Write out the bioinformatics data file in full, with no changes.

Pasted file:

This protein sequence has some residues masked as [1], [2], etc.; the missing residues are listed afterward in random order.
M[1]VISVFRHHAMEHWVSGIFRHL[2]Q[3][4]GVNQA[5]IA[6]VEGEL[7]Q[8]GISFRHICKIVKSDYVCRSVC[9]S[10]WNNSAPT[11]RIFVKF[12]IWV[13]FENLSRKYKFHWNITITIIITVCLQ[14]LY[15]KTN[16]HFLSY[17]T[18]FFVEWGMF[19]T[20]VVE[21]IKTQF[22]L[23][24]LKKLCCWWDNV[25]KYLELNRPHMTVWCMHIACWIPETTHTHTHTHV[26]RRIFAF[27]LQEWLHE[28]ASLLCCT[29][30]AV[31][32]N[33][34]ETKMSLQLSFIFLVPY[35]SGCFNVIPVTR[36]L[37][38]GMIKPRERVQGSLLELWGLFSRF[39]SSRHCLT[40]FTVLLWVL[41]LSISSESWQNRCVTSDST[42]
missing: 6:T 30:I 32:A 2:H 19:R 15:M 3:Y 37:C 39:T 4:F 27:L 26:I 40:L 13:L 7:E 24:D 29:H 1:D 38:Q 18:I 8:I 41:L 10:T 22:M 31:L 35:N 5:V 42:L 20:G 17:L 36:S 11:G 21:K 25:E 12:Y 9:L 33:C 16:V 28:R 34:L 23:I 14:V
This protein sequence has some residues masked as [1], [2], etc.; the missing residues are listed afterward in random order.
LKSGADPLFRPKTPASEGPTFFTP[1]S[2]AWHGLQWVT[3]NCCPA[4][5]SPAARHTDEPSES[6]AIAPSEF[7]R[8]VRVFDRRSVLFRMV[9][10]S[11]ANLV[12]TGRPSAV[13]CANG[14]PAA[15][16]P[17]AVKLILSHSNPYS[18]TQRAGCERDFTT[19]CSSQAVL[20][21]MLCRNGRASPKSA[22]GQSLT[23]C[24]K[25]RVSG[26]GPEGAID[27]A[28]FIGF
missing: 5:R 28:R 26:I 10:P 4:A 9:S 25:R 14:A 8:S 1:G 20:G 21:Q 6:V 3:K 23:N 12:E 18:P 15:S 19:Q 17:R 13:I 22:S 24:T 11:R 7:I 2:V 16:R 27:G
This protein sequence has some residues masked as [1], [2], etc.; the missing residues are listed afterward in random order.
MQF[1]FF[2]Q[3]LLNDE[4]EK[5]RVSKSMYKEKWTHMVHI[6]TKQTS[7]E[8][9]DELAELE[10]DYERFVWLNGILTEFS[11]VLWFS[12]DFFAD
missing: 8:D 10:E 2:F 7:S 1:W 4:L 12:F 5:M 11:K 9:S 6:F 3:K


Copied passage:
This protein sequence has some residues masked as [1], [2], etc.; the missing residues are listed afterward in random order.
M[1]VISVFRHHAMEHWVSGIFRHL[2]Q[3][4]GVNQA[5]IA[6]VEGEL[7]Q[8]GISFRHICKIVKSDYVCRSVC[9]S[10]WNNSAPT[11]RIFVKF[12]IWV[13]FENLSRKYKFHWNITITIIITVCLQ[14]LY[15]KTN[16]HFLSY[17]T[18]FFVEWGMF[19]T[20]VVE[21]IKTQF[22]L[23][24]LKKLCCWWDNV[25]KYLELNRPHMTVWCMHIACWIPETTHTHTHTHV[26]RRIFAF[27]LQEWLHE[28]ASLLCCT[29][30]AV[31][32]N[33][34]ETKMSLQLSFIFLVPY[35]SGCFNVIPVTR[36]L[37][38]GMIKPRERVQGSLLELWGLFSRF[39]SSRHCLT[40]FTVLLWVL[41]LSISSESWQNRCVTSDST[42]
missing: 6:T 30:I 32:A 2:H 19:R 15:M 3:Y 37:C 39:T 4:F 27:L 26:I 40:L 13:L 7:E 24:D 29:H 1:D 38:Q 18:I 8:I 41:L 10:T 22:M 31:L 35:N 5:V 42:L 20:G 17:L 36:S 11:G 21:K 25:E 12:Y 9:L 33:C 16:V 28:R 34:L 23:I 14:V
This protein sequence has some residues masked as [1], [2], etc.; the missing residues are listed afterward in random order.
LKSGADPLFRPKTPASEGPTFFTP[1]S[2]AWHGLQWVT[3]NCCPA[4][5]SPAARHTDEPSES[6]AIAPSEF[7]R[8]VRVFDRRSVLFRMV[9][10]S[11]ANLV[12]TGRPSAV[13]CANG[14]PAA[15][16]P[17]AVKLILSHSNPYS[18]TQRAGCERDFTT[19]CSSQAVL[20][21]MLCRNGRASPKSA[22]GQSLT[23]C[24]K[25]RVSG[26]GPEGAID[27]A[28]FIGF
missing: 5:R 28:R 26:I 10:P 4:A 9:S 25:R 14:A 8:S 1:G 20:G 21:Q 6:V 3:K 23:N 12:E 18:P 15:S 19:Q 17:R 13:I 22:S 24:T 11:R 7:I 2:V 16:R 27:G
This protein sequence has some residues masked as [1], [2], etc.; the missing residues are listed afterward in random order.
MQF[1]FF[2]Q[3]LLNDE[4]EK[5]RVSKSMYKEKWTHMVHI[6]TKQTS[7]E[8][9]DELAELE[10]DYERFVWLNGILTEFS[11]VLWFS[12]DFFAD
missing: 8:D 10:E 2:F 7:S 1:W 4:L 12:F 5:M 11:K 9:S 6:F 3:K